Background: The purpose of the present study was to test the efficacy of sertraline and Interpersonal Psychotherapy (IPT) relative to pill placebo in a two site randomized controlled trial over a period of 12 weeks. It was hypothesized that sertraline and IPT would be more efficacious than pill placebo with respect to depression and social adjustment.
Methods: 162 breastfeeding and non-breastfeeding women experiencing a major depressive episode in the first year postpartum from two sites in Iowa and Rhode Island were randomly assigned to IPT, sertraline-clinical management (CM), or pill placebo-CM. CM included infant-focused psychoeducation. Interview-based and self-report measures of depression and social adjustment were obtained at baseline, 4-weeks, 8-weeks, and 12-weeks of treatment. Linear mixed effects regression (LMER) was used for the longitudinal data analysis.
Results: There was no significant effect for treatment condition associated with the primary outcome measure, the HamD-17, but there was a significant effect for sertraline-CM relative to the IPT and placebo conditions over the duration of the trial based on the General Depression scale of the Inventory of Depression and Anxiety Symptoms. There was a main effect for time in that study subjects across all three conditions showed significant improvement for the duration of the trial.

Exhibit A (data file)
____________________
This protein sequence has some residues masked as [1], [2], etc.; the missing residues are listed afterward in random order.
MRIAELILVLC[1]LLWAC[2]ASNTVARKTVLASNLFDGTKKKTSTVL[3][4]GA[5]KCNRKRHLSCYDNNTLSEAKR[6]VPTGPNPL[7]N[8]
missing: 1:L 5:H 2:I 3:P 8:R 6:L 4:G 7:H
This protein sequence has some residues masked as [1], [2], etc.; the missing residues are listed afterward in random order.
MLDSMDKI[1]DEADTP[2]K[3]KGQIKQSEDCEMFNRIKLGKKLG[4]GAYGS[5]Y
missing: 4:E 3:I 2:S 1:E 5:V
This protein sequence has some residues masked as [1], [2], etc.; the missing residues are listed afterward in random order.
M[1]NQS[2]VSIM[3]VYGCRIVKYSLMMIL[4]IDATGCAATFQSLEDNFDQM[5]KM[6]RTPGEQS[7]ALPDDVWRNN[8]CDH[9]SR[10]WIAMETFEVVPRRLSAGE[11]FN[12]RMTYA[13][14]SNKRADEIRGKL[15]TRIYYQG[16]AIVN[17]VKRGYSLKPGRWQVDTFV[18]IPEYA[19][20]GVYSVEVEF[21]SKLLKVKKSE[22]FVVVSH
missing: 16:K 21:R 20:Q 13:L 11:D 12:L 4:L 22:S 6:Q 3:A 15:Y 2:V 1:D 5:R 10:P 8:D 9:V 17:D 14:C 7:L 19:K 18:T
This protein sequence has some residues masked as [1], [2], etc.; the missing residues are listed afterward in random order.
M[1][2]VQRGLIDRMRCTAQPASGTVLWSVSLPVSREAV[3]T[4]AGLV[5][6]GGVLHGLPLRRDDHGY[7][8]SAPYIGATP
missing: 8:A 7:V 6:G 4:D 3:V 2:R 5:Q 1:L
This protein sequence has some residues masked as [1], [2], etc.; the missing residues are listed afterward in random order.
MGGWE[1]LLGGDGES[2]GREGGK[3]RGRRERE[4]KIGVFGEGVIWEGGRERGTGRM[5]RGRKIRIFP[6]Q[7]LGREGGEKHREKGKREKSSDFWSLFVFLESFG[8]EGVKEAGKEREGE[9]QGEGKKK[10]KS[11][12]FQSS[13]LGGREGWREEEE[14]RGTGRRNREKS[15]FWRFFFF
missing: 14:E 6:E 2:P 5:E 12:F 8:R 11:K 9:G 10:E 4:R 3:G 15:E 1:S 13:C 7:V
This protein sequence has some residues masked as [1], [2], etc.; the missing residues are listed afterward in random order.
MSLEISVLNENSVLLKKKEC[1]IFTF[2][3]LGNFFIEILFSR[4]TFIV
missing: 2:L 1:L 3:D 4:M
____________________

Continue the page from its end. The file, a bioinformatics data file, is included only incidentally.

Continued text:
Limitations: Limitations of the present study included significant non-engagement with assigned condition and differential effects of IPT across the two study sites.
Conclusions: There was improvement for all postpartum women in all conditions. The results do suggest that active interventions with or without medication delivered over a period of twelve weeks can lead to significant improvement in depression and social adjustment among postpartum women. ClinicalTrials.gov identifier: NCT00602355.
Keywords: Breastfeeding; Clinical trial; Interpersonal psychotherapy; Postpartum depression; Sertraline.
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